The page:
Kim Fortun, Rabach, Kaitlyn, Tim Schütz, Prerna Srigyan and Maggie Woodruff. 2020. Environmental Injustice Fall 2020. Disaster STS Network. University of California Irvine.
Environmental Injustice is a lower-division undergraduate course taught by Professor Kim Fortun and Teaching Associates Kaitlyn Rabach, Tim Schütz, Prerna Srigyan and Maggie Woodruff at the University of California Irvine.
In the course, students analyze environmental disasters, pollution, and the causes and impacts of climate change -- and how these impact human health and worsen social inequalities. They also study how people have become environmental activists to find and advocate for solutions.
The course examines many different factors that contribute to environmental problems (social, political, economic, biochemical, technological). It is designed to give students in different majors (in the social and natural sciences, public health, engineering, urban planning and the humanities) the opportunity to work together in interdisciplinary research teams, leveraging their different skills.
Through collaborative work with other students, engaging different points of view, they develop your own environmental and professional ethics. Students also develop research skills that can be used in other courses, independent research and many job settings.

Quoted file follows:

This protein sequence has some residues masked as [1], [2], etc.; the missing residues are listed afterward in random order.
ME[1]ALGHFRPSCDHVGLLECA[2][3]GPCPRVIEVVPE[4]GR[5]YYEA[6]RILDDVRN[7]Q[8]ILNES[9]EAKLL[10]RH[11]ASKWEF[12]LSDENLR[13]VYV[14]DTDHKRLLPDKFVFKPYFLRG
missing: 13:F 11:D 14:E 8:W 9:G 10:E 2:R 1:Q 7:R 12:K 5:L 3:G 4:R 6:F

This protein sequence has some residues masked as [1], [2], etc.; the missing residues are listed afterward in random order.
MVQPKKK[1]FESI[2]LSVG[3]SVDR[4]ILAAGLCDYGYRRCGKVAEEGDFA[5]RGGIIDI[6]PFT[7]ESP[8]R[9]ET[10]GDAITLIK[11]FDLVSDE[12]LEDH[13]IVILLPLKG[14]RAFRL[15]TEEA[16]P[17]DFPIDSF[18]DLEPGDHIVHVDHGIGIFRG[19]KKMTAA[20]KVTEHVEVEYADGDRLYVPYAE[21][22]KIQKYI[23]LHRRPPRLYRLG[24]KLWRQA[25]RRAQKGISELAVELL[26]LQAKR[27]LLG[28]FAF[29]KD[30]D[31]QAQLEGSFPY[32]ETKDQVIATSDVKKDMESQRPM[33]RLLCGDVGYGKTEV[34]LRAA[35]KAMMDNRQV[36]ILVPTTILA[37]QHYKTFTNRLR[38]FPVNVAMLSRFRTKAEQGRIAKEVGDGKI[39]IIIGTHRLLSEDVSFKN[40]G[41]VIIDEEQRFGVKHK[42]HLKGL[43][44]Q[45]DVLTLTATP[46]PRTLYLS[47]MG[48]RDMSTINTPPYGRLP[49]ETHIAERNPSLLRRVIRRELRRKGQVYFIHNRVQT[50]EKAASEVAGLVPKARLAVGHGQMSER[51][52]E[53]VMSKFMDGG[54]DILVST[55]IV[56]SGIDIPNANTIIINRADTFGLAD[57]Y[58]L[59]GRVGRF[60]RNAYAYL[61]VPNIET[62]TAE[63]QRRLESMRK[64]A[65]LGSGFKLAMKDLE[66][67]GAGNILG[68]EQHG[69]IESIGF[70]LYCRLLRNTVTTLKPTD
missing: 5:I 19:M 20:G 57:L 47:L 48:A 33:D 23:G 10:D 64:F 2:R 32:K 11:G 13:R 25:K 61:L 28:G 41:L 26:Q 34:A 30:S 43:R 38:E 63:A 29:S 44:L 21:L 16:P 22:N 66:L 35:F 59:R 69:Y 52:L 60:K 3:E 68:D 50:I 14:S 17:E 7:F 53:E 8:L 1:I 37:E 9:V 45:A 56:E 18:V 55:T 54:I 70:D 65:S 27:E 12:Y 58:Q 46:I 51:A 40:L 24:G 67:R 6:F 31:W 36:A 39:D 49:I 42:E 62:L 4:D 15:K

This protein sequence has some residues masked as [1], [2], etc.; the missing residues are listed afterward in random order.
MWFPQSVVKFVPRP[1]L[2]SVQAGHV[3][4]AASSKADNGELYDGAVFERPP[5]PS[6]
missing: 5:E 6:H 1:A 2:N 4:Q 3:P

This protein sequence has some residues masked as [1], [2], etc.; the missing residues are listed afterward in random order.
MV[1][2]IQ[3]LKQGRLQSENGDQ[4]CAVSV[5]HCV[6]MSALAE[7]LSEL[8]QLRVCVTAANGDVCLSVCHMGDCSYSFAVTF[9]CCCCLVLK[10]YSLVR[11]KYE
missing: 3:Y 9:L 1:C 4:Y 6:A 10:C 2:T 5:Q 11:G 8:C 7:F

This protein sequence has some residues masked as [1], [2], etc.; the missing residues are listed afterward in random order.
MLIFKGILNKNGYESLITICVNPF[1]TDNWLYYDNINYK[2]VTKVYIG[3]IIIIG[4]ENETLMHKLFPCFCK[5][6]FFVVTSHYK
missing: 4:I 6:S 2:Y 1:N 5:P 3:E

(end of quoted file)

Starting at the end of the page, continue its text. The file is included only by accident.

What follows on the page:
In the course, students produce case studies about three different kinds of disasters in communities in California. See the 2019 course archive for more information.
1) What is the setting of this case?
2) What environmental threats (from worst case scenarios, pollution and climate change) are there in this setting?
3) What intersecting factors -- social, cultural, political, technological, ecological -- contribute to environmental health vulnerability and injustice in this setting?
4) Who are stakeholders, what are their characteristics, and what are their perceptions of the problems?
5) What have different stakeholder groups done (or not done) in response to the problems in this case?
6) How have environmental problems in this setting been reported on by media, environmental groups, companies and government agencies?
7) What local actions would reduce environmental vulnerability and injustice in this setting?
8) What extra-local actions (at state, national or international levels) would reduce environmental vulnerability and injustice in this setting and similar settings?
9) What kinds of data and research would be useful in efforts to characterize and address environmental threats in this setting and similar settings?
10) What, in your view, is ethically wrong or unjust in this case?